• The sealant capsule is advanced proximal to, distal to, or straddling the clip portion. The sealant capsule may be a component of the clip or reside within a cavity in the clip.
  • After cinching the sutures 344, and the biological assembly has been advanced through the tissue tract and urged against the exterior wall of the closed arteriotomy, the sealant capsule transforms from a first relatively firm state 340 to a second gel-like (or flowable) state 340′. The sealant flows across, covers, and fluidly seals the arteriotomy. The sealant also serves to mechanically secure (e.g., bond, weld, etc.) the suture limbs within the clip. Consequently, the tissue lips are held in a closed position.
  • FIG. 7 illustrates another view of a wound closed using the devices and method described herein, and in particular, the arteriotomy of blood vessel 202 is closed with a combination of mechanical component 204 and biological component 206. The mechanical member shown in FIG. 7 is a suture, which can be delivered using a suture delivery device. An example of a suture delivery or deployment device is described in, for example, U.S. Pat. No. 7,090,686 to Nobles et al., or as provided in other commercially available suturing devices.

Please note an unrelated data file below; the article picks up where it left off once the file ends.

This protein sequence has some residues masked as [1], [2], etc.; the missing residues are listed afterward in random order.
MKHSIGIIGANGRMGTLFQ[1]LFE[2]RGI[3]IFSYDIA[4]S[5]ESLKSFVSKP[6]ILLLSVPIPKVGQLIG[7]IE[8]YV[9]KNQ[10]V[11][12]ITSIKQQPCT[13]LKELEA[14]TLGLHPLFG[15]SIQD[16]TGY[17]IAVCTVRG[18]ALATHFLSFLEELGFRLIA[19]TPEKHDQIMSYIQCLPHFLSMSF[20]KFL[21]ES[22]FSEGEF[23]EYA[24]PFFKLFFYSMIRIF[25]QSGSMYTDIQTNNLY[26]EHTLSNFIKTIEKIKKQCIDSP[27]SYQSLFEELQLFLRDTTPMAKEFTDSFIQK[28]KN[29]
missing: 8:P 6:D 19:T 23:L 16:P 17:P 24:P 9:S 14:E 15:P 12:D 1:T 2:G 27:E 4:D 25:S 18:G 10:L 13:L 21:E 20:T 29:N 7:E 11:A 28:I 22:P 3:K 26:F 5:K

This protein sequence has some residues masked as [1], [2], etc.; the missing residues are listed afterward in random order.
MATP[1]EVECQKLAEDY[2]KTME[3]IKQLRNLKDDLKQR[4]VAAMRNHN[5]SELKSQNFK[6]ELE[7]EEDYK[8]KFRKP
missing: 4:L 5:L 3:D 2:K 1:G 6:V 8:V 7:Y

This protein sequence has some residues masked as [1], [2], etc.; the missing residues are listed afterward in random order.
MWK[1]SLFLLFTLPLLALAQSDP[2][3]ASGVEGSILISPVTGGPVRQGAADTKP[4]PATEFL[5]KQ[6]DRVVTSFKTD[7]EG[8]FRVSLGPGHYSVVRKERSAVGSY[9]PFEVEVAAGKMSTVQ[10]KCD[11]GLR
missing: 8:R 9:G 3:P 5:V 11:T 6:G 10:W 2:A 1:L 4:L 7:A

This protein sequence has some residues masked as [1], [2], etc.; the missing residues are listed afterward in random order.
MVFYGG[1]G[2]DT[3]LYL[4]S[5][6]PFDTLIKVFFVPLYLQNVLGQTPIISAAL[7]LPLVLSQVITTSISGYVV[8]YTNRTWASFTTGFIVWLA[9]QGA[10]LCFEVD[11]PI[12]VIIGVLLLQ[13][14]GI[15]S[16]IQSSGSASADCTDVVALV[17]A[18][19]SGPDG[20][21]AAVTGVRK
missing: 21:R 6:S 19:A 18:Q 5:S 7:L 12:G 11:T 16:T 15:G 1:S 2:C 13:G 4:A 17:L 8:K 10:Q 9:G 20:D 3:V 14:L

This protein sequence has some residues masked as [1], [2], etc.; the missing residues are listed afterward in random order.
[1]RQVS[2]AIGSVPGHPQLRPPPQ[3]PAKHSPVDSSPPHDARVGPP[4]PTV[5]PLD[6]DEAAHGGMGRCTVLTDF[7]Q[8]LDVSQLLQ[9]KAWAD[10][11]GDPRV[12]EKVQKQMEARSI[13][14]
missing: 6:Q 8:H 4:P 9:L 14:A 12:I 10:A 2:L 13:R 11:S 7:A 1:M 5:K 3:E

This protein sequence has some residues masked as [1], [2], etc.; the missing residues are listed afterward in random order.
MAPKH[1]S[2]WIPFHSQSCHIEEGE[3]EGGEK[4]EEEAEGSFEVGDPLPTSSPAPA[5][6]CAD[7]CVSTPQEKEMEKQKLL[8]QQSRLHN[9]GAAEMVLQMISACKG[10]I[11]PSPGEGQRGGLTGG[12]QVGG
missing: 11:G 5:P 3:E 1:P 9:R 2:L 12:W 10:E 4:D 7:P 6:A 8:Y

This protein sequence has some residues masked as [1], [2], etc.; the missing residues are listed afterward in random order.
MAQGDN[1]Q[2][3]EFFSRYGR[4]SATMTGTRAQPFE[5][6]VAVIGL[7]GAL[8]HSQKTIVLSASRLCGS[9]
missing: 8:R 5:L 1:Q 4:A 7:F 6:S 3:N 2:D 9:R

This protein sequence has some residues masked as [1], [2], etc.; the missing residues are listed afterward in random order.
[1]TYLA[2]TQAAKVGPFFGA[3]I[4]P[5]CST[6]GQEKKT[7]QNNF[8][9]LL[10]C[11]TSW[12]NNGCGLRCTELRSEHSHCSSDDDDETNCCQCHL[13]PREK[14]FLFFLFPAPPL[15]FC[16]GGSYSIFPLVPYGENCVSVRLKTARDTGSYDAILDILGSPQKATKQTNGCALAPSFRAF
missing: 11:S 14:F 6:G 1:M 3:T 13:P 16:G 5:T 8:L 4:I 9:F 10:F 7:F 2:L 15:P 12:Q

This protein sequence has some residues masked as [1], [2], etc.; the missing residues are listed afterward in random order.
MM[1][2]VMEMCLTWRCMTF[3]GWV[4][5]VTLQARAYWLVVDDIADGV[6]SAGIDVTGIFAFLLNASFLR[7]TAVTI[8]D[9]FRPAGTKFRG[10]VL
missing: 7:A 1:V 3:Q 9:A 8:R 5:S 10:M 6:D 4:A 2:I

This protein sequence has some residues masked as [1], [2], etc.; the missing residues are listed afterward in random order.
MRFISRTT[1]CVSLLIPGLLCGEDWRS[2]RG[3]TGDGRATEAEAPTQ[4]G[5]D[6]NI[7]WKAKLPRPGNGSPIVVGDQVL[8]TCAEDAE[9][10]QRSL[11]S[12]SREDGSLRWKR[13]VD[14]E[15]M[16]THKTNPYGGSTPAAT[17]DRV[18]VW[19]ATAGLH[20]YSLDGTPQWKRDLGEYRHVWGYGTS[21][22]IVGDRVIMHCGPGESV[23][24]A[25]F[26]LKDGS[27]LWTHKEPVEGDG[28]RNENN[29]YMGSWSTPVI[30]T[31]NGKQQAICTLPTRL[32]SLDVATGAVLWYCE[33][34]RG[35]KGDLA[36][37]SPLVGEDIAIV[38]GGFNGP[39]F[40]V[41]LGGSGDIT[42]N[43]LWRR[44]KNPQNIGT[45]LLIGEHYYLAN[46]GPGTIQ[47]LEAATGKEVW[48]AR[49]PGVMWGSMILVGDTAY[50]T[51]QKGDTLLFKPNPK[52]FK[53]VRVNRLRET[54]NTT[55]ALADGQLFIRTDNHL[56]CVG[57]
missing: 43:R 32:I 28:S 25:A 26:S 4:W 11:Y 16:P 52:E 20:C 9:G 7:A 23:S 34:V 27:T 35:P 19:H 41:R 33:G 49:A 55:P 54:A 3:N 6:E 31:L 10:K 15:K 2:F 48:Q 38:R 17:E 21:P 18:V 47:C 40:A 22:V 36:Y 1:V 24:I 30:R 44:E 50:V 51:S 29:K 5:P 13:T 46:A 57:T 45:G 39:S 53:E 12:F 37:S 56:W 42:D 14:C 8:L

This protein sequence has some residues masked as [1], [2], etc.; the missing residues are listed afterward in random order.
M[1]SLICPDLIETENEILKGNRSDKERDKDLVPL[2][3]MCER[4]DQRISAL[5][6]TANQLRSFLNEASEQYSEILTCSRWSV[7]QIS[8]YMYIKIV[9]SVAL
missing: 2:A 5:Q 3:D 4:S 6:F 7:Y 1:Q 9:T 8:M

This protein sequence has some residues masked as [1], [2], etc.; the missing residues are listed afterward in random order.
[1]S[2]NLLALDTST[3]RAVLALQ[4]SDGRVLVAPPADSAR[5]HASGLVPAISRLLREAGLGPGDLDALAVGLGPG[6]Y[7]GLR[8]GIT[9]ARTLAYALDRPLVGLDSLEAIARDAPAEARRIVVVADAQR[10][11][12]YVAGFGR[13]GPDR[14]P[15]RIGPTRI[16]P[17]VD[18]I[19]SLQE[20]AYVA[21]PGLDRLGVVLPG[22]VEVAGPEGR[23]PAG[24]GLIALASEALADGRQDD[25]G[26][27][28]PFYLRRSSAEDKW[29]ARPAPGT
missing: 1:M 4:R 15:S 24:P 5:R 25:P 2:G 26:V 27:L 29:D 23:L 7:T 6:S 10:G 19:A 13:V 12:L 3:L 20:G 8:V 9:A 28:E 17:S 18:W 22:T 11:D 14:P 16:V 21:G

• The biological member shown in FIG. 7 is a formulation of hydro-gel different than that shown in FIG. 6d . The formulations of hydrogel can be already cross-linked, or designed to cross-link once deployed in the tissues as described herein.
  • The devices and components described herein may be deployed in various order. For example, FIGS. 6a-6d show serial deployment.
  • First, a mechanical component reduces the size of the wound as shown in FIGS. 6a-6b , then a sealant is advanced along the sutures 204 into a position covering the wound as shown in FIGS. 6c -6 d.
  • In another aspect, as shown in FIGS. 12a-12b , the applicator 100 can include a guidewire 103 that is located in a side channel or port 101 that avoids passing through the sealant 140, as seen in FIG. 12a , and is offset from the central axis. The guidewire channel 101 can be positioned adjacent to the sealant and/or the applicator without contacting the sealant. The side guidewire channel 101 can preserve the sealant 140 integrity and avoid adding a central hole in the sealant 140 by forcing the guidewire 103 to pass along the side of the applicator and, therefore, along the side of the sealant 140. Thus, the applicator 100 can be advanced and placed using the assistance of a guidewire 103, if necessary, but can still preserve the integrity of the sealant 140 by passing the guidewire 103 through a side port 101. The side port 101 can be provided along an external section of a shaft 120 of the applicator or it can be incorporated into the device as part of the shaft 120, i.e., internally, such that in either embodiment the side port 101 protrudes outward away from the diameter of the shaft 120, as seen in the cross-sectional view in FIG. 12 b.